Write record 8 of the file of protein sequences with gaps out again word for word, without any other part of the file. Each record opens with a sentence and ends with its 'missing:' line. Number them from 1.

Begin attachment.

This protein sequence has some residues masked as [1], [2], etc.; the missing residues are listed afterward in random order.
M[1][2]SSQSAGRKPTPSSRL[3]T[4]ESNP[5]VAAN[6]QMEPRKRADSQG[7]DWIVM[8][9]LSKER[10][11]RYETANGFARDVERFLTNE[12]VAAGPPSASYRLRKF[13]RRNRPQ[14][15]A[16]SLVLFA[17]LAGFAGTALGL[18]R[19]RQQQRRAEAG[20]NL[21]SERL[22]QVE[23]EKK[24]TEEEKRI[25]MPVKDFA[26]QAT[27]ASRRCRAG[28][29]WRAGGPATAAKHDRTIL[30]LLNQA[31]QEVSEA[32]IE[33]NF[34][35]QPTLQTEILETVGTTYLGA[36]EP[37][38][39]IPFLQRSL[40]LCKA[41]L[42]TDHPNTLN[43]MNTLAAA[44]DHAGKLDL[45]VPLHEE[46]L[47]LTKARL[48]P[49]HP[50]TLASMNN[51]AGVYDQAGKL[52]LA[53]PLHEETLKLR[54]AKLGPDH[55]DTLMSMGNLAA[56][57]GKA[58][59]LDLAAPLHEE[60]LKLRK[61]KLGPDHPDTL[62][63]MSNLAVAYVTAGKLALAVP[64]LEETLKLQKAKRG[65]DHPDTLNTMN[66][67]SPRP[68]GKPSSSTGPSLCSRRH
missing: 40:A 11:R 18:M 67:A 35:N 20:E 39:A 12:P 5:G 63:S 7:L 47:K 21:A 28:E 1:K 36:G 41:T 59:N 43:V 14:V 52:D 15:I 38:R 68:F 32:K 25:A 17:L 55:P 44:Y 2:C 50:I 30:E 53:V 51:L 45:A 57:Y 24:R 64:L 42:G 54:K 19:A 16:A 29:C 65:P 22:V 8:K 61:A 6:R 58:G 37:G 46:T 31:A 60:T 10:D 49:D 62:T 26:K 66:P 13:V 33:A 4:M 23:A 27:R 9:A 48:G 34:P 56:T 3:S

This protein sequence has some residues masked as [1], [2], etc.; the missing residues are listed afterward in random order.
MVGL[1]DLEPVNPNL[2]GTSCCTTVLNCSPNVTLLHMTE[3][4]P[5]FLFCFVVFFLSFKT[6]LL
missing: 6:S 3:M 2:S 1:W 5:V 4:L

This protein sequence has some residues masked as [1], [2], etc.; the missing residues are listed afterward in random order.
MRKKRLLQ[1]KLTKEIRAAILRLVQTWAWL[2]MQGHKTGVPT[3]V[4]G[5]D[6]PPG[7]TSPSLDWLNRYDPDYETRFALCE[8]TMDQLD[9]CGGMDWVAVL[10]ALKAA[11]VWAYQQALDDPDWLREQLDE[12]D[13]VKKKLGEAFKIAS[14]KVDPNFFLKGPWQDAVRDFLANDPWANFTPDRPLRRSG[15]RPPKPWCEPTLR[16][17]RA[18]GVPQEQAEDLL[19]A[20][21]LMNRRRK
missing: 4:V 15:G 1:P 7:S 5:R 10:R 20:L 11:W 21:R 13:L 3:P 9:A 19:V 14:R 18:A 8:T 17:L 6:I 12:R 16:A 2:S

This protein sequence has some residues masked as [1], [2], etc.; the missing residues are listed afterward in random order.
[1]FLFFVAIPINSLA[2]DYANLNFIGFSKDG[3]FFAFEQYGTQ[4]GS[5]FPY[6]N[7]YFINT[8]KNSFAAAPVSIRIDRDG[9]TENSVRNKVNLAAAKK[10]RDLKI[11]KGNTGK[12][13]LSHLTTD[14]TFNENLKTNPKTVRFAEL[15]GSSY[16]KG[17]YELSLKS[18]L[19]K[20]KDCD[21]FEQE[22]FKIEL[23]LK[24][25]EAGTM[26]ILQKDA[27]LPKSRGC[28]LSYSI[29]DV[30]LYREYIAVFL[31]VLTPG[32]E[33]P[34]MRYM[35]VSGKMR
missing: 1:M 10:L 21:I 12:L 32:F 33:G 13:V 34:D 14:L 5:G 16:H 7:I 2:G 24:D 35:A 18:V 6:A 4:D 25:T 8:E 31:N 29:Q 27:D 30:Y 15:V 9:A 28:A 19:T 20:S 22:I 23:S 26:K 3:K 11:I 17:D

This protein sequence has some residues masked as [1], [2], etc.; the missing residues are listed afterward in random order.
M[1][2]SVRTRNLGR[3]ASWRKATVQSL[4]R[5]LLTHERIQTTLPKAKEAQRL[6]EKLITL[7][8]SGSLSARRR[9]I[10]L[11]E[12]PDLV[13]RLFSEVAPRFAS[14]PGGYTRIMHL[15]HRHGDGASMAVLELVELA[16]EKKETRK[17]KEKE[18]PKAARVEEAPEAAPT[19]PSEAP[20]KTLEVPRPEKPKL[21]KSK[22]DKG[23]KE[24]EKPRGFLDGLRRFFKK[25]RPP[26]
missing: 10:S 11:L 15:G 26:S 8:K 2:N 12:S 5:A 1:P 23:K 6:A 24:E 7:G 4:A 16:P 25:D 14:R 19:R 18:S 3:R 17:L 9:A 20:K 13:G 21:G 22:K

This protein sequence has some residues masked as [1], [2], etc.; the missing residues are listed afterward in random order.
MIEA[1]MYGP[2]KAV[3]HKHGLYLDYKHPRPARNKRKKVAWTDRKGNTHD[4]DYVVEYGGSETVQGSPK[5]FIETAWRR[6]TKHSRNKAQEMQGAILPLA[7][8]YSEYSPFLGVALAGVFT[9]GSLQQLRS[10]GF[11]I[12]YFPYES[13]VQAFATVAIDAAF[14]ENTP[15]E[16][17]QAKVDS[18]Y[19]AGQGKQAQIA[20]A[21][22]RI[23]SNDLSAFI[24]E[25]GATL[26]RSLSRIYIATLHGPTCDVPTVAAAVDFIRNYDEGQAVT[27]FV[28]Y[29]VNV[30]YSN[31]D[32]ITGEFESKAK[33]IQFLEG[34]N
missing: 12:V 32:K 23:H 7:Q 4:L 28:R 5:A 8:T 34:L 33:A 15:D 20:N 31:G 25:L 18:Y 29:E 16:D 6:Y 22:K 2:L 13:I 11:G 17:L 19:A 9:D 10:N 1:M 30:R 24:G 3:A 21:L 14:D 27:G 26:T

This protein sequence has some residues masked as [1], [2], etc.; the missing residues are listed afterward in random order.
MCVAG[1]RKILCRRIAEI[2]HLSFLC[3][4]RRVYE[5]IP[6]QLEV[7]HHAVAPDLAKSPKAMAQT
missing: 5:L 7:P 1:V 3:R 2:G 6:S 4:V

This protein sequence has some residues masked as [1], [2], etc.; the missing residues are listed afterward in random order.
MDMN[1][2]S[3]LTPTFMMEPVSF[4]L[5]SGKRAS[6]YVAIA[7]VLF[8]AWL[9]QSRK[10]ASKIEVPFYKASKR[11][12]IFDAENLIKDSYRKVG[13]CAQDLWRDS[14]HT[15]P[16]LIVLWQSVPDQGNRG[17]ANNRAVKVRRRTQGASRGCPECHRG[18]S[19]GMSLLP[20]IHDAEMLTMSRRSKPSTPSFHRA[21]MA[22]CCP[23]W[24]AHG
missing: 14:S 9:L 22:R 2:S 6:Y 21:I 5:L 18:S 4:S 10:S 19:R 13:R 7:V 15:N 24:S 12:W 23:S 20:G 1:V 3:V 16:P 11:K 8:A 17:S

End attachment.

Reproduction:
This protein sequence has some residues masked as [1], [2], etc.; the missing residues are listed afterward in random order.
MDMN[1][2]S[3]LTPTFMMEPVSF[4]L[5]SGKRAS[6]YVAIA[7]VLF[8]AWL[9]QSRK[10]ASKIEVPFYKASKR[11][12]IFDAENLIKDSYRKVG[13]CAQDLWRDS[14]HT[15]P[16]LIVLWQSVPDQGNRG[17]ANNRAVKVRRRTQGASRGCPECHRG[18]S[19]GMSLLP[20]IHDAEMLTMSRRSKPSTPSFHRA[21]MA[22]CCP[23]W[24]AHG
missing: 14:S 9:L 22:R 2:S 6:Y 21:I 5:L 18:S 4:S 10:S 19:R 13:R 7:V 15:N 24:S 12:W 23:S 20:G 1:V 3:V 16:P 11:K 8:A 17:S